Dar es Salaam Port berths 13, 14 construction kicks off next year

Tanzania Ports Authority (TPA) has finally secured funds for construction of berths 13 and 14 which were on drawing board for almost five years.

The fund, 690 million US dollar, put together by World Bank, DFID and TPA, will enable the much awaited project to take off in 2016/17 fiscal year. 

TPA’s acting Director of Planning and Investment, Gladson Urioh, said the fund will also involve the construction of berth 12 after relocating Kurasini Oil Jetty to Mbwamaji in Kigamboni.

“A German consultant is on site… if all go as planned we expect to have the twin container terminal design shortly,” Mr Urioh said at a seminar for editors and senior reporters from mainstream media last Friday.

The design would enable to set construction process and whether to have a partner on running the project and terminal. 

He said the construction of the two terminals was delayed as the previous two contractors, from China, were disqualified after failing to deliver in previous projects.

“We had to start afresh on designs as the previous contractors did not leave behind any document for the berths as they were yet to complete the task,” Mr Urioh said.

The consultant will, among other things, propose suitable Public Private Partnership (PPP) option for development and operation of berths 13 and 14. Mr Urioh said the project fall under Dar es Salaam Maritime Gateway that geared on expanding and improving also berths 1 to 7.

The berths, according to TPA, will be transformed to dedicated service — such as grain, dust cargo, fertilizer and the like. Some will have conveyer belts to quickening off-loading process. The port is also looking into alternatives of operating berths 5-7 and from traditional operating approach to concession approach.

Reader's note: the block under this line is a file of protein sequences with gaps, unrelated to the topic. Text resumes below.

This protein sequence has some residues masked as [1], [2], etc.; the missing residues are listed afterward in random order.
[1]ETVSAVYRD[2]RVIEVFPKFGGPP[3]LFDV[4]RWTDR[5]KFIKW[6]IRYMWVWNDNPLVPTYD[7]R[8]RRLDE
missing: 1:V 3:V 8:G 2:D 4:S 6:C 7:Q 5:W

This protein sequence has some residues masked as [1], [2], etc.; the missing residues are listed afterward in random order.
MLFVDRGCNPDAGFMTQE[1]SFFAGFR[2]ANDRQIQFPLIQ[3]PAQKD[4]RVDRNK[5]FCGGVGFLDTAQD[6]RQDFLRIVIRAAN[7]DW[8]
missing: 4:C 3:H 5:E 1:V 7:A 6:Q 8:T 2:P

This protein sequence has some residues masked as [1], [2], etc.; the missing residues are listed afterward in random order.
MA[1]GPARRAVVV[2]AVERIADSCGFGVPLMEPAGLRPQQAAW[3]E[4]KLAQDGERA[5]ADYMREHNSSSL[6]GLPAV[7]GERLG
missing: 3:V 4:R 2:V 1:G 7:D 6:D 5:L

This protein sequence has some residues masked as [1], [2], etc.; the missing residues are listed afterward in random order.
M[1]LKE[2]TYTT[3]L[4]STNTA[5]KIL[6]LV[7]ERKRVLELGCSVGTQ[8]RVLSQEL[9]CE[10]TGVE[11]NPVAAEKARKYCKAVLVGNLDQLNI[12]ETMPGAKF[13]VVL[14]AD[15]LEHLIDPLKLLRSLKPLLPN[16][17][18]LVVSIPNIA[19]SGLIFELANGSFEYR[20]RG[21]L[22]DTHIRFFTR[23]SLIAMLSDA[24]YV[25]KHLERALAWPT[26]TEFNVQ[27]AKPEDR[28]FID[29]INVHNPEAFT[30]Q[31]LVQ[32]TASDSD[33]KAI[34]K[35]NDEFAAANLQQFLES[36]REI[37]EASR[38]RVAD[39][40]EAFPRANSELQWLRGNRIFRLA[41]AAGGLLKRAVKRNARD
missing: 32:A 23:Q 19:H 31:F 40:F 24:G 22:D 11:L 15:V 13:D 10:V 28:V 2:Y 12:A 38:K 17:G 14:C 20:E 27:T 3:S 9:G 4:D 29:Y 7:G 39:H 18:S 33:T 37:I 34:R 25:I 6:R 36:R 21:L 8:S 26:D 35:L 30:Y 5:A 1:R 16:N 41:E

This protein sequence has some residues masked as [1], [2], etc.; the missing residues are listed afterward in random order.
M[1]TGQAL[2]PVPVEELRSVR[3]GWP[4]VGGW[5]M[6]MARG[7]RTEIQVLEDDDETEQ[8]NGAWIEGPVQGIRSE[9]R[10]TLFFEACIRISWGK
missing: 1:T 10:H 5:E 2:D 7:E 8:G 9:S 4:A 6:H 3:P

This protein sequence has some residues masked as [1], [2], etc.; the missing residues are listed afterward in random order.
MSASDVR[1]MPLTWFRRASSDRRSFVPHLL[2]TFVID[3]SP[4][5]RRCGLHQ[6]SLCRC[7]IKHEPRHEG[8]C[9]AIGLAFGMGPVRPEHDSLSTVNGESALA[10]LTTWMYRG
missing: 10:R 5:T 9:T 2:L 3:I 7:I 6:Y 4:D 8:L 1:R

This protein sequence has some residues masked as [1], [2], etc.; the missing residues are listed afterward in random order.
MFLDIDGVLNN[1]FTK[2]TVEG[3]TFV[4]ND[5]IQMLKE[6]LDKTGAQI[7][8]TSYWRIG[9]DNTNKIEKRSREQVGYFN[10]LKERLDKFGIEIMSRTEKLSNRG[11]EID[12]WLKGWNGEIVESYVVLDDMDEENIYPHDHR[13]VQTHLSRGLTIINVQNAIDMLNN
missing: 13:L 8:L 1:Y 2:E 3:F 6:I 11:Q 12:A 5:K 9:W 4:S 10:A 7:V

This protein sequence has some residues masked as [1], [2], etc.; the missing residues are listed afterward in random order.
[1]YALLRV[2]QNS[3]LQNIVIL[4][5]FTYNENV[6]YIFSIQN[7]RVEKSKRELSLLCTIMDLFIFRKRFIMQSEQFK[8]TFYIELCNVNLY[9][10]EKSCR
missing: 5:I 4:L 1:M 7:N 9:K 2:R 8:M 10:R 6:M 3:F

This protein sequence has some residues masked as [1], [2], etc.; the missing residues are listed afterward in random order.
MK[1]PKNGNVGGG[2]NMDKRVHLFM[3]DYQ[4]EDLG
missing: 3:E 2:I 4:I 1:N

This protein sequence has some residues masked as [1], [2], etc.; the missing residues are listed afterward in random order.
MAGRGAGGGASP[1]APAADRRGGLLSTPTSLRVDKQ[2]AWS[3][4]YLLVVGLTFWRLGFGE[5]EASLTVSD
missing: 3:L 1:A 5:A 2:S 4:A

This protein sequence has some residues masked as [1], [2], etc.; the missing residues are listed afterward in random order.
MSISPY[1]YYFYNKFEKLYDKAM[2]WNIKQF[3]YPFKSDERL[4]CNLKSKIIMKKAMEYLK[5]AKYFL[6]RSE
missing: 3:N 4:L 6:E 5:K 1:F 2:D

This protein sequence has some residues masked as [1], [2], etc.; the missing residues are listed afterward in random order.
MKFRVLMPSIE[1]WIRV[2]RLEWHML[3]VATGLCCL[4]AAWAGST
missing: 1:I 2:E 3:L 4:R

The directorate of planning and investment also said they have secured another fund 350 million US dollars for improving port railway and road infrastructure and increasing the depth of berths 1 to 7 to reach 14.5 metres at low tide.

“This will allow big vessels to dock at these berths (1-7). At the moment this is not possible during low tide,” Mr Urioh said. . The 350 million US dollar was from WB, DFID and TradeMark East Africa.

Both funds are loan through WB via International Bank for Reconstruction and Development (IBRD) to the government’s treasury registrar but TPA would pay back. In the first project TPA will contribute 60 million US dollars through its internal revenue while 30 million US dollars are from DFID.

According to the TPA’s Port Master Plan, 2009-2028 has the expansion and investment gap of 10 years thus warranting congestion at the port. The idea is to bridge the gap to enable Dar Port to receive 1.2 TEUs by 2019, currently it receives some 600,000 TEUs.
Source: Daily News, reported from Dar es Salaam, Tanzania
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